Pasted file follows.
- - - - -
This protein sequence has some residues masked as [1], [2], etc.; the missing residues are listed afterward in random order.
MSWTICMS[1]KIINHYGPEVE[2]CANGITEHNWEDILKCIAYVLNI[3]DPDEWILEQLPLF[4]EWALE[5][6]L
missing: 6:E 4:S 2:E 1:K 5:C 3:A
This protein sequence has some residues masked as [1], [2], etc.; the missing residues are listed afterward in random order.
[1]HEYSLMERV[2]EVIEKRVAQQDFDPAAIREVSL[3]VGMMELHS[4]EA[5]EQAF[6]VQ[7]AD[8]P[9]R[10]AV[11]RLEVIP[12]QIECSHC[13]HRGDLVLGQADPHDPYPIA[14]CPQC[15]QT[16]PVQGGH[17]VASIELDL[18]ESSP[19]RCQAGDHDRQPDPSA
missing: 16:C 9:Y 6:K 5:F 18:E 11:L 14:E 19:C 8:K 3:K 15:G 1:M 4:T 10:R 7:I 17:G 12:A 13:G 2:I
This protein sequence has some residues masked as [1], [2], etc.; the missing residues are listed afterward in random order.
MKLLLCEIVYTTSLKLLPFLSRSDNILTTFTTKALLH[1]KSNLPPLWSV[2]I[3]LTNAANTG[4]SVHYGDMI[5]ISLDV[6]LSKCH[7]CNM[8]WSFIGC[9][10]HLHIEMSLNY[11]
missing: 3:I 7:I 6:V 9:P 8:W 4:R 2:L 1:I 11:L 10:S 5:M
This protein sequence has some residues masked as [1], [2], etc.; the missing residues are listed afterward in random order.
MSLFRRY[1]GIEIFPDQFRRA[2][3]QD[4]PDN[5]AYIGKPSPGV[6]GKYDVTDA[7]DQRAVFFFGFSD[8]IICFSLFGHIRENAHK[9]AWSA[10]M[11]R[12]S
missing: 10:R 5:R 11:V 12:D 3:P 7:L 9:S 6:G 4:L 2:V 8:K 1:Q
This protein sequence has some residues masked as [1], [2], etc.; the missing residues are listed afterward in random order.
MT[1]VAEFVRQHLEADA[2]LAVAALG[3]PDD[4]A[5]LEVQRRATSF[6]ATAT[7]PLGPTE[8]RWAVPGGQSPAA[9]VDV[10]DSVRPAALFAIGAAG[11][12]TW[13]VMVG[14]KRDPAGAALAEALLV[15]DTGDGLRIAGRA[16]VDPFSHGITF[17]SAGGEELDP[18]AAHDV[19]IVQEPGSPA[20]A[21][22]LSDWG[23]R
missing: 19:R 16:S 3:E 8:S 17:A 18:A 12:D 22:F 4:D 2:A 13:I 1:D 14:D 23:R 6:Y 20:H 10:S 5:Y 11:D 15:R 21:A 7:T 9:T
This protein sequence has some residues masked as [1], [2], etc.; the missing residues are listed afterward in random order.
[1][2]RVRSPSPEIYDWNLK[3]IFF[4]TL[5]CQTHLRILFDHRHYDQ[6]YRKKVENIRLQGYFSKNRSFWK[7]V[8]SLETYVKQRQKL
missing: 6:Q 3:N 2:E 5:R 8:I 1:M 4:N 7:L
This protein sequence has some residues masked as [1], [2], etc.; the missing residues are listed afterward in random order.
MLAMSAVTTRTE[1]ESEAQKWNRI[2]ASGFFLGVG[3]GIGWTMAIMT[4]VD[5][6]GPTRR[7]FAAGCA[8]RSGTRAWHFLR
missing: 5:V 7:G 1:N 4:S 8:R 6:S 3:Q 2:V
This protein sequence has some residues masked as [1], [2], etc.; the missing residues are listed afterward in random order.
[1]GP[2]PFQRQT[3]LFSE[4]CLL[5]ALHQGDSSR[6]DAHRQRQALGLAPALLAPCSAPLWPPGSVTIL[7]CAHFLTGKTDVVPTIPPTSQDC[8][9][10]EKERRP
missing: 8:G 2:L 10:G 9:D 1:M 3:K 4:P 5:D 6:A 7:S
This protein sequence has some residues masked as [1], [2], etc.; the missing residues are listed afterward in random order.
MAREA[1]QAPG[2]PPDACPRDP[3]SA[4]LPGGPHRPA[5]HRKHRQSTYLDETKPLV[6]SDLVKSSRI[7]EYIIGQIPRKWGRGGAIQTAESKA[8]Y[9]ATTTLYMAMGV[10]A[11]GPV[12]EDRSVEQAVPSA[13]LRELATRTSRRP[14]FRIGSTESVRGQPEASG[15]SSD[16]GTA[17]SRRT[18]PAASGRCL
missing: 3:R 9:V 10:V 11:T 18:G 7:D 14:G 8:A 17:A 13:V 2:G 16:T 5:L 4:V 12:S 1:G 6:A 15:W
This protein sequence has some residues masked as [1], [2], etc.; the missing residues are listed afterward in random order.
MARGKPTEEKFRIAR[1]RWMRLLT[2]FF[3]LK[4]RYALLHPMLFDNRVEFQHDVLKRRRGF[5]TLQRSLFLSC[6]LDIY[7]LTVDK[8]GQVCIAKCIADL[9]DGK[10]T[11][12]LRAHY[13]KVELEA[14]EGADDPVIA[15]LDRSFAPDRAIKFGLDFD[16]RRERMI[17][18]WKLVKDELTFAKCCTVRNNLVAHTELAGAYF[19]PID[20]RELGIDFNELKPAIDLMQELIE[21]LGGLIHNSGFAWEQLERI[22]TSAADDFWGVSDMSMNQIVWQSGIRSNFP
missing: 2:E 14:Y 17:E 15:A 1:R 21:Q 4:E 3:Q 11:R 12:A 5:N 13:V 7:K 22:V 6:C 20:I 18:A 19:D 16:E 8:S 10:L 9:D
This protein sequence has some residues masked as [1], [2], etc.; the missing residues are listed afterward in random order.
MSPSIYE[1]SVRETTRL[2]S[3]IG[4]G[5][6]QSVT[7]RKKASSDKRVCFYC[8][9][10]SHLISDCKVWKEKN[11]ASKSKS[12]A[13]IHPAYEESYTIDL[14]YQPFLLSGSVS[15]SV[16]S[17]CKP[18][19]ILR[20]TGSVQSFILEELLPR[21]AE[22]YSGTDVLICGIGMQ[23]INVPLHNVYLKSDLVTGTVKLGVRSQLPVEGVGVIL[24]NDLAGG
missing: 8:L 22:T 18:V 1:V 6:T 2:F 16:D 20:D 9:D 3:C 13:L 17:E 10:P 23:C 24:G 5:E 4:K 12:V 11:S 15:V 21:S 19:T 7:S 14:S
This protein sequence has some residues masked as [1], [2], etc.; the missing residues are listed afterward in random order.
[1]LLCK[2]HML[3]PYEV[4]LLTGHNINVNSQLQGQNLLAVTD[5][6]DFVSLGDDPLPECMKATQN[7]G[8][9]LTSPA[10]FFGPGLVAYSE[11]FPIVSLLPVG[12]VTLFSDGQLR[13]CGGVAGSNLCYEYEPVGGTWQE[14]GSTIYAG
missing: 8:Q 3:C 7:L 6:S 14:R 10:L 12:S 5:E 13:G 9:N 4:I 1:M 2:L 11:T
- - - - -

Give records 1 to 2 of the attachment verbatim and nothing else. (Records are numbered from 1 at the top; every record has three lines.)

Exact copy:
This protein sequence has some residues masked as [1], [2], etc.; the missing residues are listed afterward in random order.
MSWTICMS[1]KIINHYGPEVE[2]CANGITEHNWEDILKCIAYVLNI[3]DPDEWILEQLPLF[4]EWALE[5][6]L
missing: 6:E 4:S 2:E 1:K 5:C 3:A
This protein sequence has some residues masked as [1], [2], etc.; the missing residues are listed afterward in random order.
[1]HEYSLMERV[2]EVIEKRVAQQDFDPAAIREVSL[3]VGMMELHS[4]EA[5]EQAF[6]VQ[7]AD[8]P[9]R[10]AV[11]RLEVIP[12]QIECSHC[13]HRGDLVLGQADPHDPYPIA[14]CPQC[15]QT[16]PVQGGH[17]VASIELDL[18]ESSP[19]RCQAGDHDRQPDPSA
missing: 16:C 9:Y 6:K 5:F 18:E 11:L 14:E 19:C 8:K 3:K 15:G 1:M 4:T 10:R 7:I 17:G 12:A 13:G 2:I